Severe winter chills businesses

Posted: March 8, 2014

The Winchester Star

La Niçoise Cafe owner Frederic Boukaïa says the winter’s extreme weather has hit his Winchester restaurant hard. Forty percent of small businesses in Virginia have felt the effects of the extreme weather, according to a poll by Small Business Majority. (Photo by Jeff Taylor/The Winchester Star)

WINCHESTER — This winter has been almost enough to make Frederic Boukaïa throw in the linen napkin.

The owner of La Niçoise Cafe, a French restaurant at 12 S. Braddock St., said this winter’s extreme cold and seemingly ever-present snow have put a significant dent in the business he has operated for more than seven years.

“I lost about two-thirds of my business in January,” Boukaïa said this week. “I almost closed at the end of January. I was ready to close the door. The cold, the snow, people didn’t want to come.

“And the opening of Joe’s Steakhouse [at 25 W. Piccadilly St.] also hurt me a lot. My Saturdays and my weekends were dead. I was ready to fold it. It was very, very bad.”

While La Niçoise had a good Valentine’s Day crowd, the rest of February was not as good as he had hoped.

“This week is fine because we’re having [the promotion Old Town] Winchester Restaurant Week,” he said.

But in January, Boukaïa had to let his cook go and take over meal preparation himself. He has one waitress.

“The snow, the cold, the ice, I had to close many days during January,” he said.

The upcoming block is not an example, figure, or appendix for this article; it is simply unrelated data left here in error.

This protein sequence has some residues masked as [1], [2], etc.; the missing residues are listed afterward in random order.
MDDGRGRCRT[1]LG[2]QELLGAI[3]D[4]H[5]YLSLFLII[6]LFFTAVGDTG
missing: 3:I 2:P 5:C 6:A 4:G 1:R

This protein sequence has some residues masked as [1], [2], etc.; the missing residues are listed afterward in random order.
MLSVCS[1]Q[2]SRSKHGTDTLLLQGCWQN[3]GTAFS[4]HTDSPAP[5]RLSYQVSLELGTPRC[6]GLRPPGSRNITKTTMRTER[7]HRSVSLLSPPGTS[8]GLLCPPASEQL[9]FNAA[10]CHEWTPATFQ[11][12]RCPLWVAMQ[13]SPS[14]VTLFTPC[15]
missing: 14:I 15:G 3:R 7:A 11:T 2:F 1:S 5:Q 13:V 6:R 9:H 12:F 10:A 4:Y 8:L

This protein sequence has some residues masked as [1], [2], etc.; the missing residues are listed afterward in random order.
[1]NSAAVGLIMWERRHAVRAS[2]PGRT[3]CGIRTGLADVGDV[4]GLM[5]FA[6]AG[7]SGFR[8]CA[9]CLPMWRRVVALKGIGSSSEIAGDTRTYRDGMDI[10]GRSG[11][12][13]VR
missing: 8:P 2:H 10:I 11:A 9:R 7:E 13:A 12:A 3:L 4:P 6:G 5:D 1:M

What the restaurant owner has experienced aligns with the results of a poll released this week by the Small Business Majority.

The national organization representing the nation’s small businesses used Public Policy Polling to survey 505 small-business owners in Virginia regarding climate change and extreme weather. The survey was conducted on Feb. 7-10.

Small Business Majority Chief Executive Officer and founder John Arensmeyer held a telephone press conference about the results on Tuesday.

The poll found that 40 percent of small businesses in Virginia have felt the effects of extreme weather.

Nearly 20 percent of the state’s small-business owners reported having to lay off workers because of the weather, Arensmeyer said.

“A staggering 87 percent of small businesses said that they experienced a significant financial impact to their business in the aftermath of an extreme weather event,” he said.

Forty percent of those reported damages of $5,000 to $25,000, with some businesses having to close from 14 to 30 days.

Of those surveyed, 58 percent of Virginia small-business owners think climate change and the resultant extreme weather are a critical issue that affects them, and support clean-energy policies to help offset the change, according to Arensmeyer.

“Climate change and extreme weather have been touching an increasing number of small employers, and with nearly one in five owners saying they’ve had to lay off employees, it’s time to sit up and take notice,” Arensmeyer said in a news release this week.

“Policymakers should embrace smart clean energy policies that can help mitigate climate change and prompt innovation — which would create opportunities for small businesses, boost the economy and help address some of the economic uncertainty we’re experiencing today — all while addressing this growing problem of extreme weather wreaking havoc on our primary job creators,” he added.